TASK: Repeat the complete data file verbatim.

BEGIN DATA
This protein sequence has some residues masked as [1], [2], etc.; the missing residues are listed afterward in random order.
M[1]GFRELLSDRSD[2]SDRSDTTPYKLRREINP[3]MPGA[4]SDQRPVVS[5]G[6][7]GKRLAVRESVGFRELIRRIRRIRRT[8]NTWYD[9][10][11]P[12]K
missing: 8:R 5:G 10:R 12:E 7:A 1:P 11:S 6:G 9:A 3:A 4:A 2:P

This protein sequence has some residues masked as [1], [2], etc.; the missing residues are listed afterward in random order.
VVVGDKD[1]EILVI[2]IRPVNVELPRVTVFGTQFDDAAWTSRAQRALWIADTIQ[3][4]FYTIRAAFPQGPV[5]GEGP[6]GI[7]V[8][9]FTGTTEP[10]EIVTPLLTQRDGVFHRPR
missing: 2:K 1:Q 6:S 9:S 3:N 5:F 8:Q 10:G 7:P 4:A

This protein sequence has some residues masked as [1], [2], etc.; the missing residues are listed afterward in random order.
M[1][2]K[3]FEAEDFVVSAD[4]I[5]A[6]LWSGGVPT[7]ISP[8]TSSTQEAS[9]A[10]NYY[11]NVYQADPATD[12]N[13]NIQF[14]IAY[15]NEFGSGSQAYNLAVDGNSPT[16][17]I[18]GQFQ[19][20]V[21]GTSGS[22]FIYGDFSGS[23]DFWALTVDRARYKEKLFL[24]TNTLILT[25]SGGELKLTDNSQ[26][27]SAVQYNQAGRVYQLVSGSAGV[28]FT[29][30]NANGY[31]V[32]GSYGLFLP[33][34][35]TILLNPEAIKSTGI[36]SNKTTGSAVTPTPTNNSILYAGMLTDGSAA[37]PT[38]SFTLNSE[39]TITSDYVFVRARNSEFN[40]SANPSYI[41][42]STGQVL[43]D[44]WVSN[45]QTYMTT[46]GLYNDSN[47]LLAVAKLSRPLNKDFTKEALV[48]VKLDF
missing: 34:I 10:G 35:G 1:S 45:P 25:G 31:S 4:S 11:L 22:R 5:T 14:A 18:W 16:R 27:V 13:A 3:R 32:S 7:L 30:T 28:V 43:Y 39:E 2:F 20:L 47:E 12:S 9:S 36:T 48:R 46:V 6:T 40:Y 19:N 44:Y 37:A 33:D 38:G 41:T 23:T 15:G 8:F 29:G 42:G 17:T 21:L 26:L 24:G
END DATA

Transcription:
This protein sequence has some residues masked as [1], [2], etc.; the missing residues are listed afterward in random order.
M[1]GFRELLSDRSD[2]SDRSDTTPYKLRREINP[3]MPGA[4]SDQRPVVS[5]G[6][7]GKRLAVRESVGFRELIRRIRRIRRT[8]NTWYD[9][10][11]P[12]K
missing: 8:R 5:G 10:R 12:E 7:A 1:P 11:S 6:G 9:A 3:A 4:A 2:P

This protein sequence has some residues masked as [1], [2], etc.; the missing residues are listed afterward in random order.
VVVGDKD[1]EILVI[2]IRPVNVELPRVTVFGTQFDDAAWTSRAQRALWIADTIQ[3][4]FYTIRAAFPQGPV[5]GEGP[6]GI[7]V[8][9]FTGTTEP[10]EIVTPLLTQRDGVFHRPR
missing: 2:K 1:Q 6:S 9:S 3:N 5:F 8:Q 10:G 7:P 4:A

This protein sequence has some residues masked as [1], [2], etc.; the missing residues are listed afterward in random order.
M[1][2]K[3]FEAEDFVVSAD[4]I[5]A[6]LWSGGVPT[7]ISP[8]TSSTQEAS[9]A[10]NYY[11]NVYQADPATD[12]N[13]NIQF[14]IAY[15]NEFGSGSQAYNLAVDGNSPT[16][17]I[18]GQFQ[19][20]V[21]GTSGS[22]FIYGDFSGS[23]DFWALTVDRARYKEKLFL[24]TNTLILT[25]SGGELKLTDNSQ[26][27]SAVQYNQAGRVYQLVSGSAGV[28]FT[29][30]NANGY[31]V[32]GSYGLFLP[33][34][35]TILLNPEAIKSTGI[36]SNKTTGSAVTPTPTNNSILYAGMLTDGSAA[37]PT[38]SFTLNSE[39]TITSDYVFVRARNSEFN[40]SANPSYI[41][42]STGQVL[43]D[44]WVSN[45]QTYMTT[46]GLYNDSN[47]LLAVAKLSRPLNKDFTKEALV[48]VKLDF
missing: 34:I 10:G 35:G 1:S 45:P 25:G 31:S 4:S 11:L 22:R 5:T 14:A 18:W 16:R 27:V 13:A 3:R 32:S 7:L 30:T 28:V 43:Y 39:E 2:F 20:L 47:E 12:S 9:S 36:T 48:R 46:V 6:T 40:Y 19:N 44:Y 37:A 33:D 38:G 41:T 23:T 15:G 8:F 29:G 42:G 17:T 21:L 26:L 24:G